Conformance with the full rear visibility portion of the Federal Motor Vehicle Safety Standard (FMVSS 111) regulation is required in the U.S. by May 1, 2018. Here are some things to know about the regulation.

What is FMVSS 111?

FMVSS 111 is a visibility standard for all motor vehicles except trailers. The standard traditionally applied to mirrors, but NHTSA added new requirements for rearward visibility to reduce backing crashes involving children and disabled people.

The regulation includes the following requirements:

  • Field of view (FOV)
  • Image size
  • Image response time
  • Image linger time
  • Deactivation
  • Image default view
  • Component durability

Effective May 1, 2018, 100% of vehicles manufactured on or after May 1, 2018 with a 10,000-pound or less GVWR must meet all aspects of FMVSS 111 rear visibility. This applies to original, final-stage, or altered-stage manufacture.

Why were new regulations added?

The Cameron Gulbransen Kids Transportation Safety Act was passed in 2008, which required NHTSA to revise the federal standard for rear visibility. In 2009, NHTSA released an advance notice of proposed rulemaking (ANPRM) which included research that 292 fatalities and 18,000 injuries result from backover incidents every year. Pickup trucks and SUVs account for more than half of these fatalities.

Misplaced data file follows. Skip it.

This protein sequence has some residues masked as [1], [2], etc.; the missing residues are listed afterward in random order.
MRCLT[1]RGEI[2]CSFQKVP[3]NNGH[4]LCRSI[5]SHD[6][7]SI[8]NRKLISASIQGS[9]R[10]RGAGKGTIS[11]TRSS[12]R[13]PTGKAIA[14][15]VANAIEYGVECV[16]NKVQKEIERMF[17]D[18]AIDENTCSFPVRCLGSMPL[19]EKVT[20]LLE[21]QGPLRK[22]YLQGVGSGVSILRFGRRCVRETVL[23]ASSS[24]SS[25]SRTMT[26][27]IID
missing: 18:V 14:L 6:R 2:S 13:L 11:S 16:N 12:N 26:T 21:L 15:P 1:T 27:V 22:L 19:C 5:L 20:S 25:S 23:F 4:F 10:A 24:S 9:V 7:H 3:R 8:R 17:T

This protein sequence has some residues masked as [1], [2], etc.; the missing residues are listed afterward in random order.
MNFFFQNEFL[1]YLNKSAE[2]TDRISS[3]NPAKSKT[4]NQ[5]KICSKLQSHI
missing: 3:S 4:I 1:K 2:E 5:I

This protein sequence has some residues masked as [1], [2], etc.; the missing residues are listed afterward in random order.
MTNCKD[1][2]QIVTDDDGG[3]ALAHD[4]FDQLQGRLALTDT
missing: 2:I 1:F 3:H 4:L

Who’s affected by FMVSS 111?

Truck equipment distributors and upfitters may need to install or relocate the rear-view camera and make sure other requirements are met. Fleet managers will need to understand the new regulation to ensure compliance with FMVSS 111 for upfitted vehicles. OEMs will want to better understand any design implications for truck-mounted equipment that may impact rearview camera placement and assist upfitter customers.

What steps should fleets take to comply?

  1. Determine if the new vehicle you are modifying is originally compliance as certified by the OEM. If so, you must maintain compliance.
  2. If the answer is yes, you must maintain compliance. There are two ways to do this. One is to keep the rear-view camera in the OEM-production location (as received). If you need to accommodate bodies and equipment, relocate the camera to a new, compliant location.
  3. Note: Moving the camera could affect both FOV and image size compliance beginning May 1, 2018.

Are there exceptions?

Yes, some vehicles do not need to meet FOV requirements by April 30, 2018: vehicles manufactured by small manufacturers or limited-line manufacturers, vehicles manufactured in two or more stages before May 1, 2018, and vehicles originally compliant with FOV and altered before May 1, 2017.

Vehicles previously certified as meeting FOV requirements before May 1, 2017 and altered on or after May 1, 2017 must continue to meet FOV requirements.

Anything else to know?

Equivalent requirements have been adopted in Canada (CMVSS 111) for multi-stage vehicles. Transport Canada has extended the effective date until May 1, 2019.

There are resources available for fleets seeking to meet compliance. NTEA – The Association for the Work Truck Industry, for example, offers a FMVSS 111 Field of View Conformity Manual and Kit on its website.

About the author
Roselynne Reyes

Roselynne Reyes

Senior Editor

Roselynne is a senior editor for Government Fleet and Work Truck.

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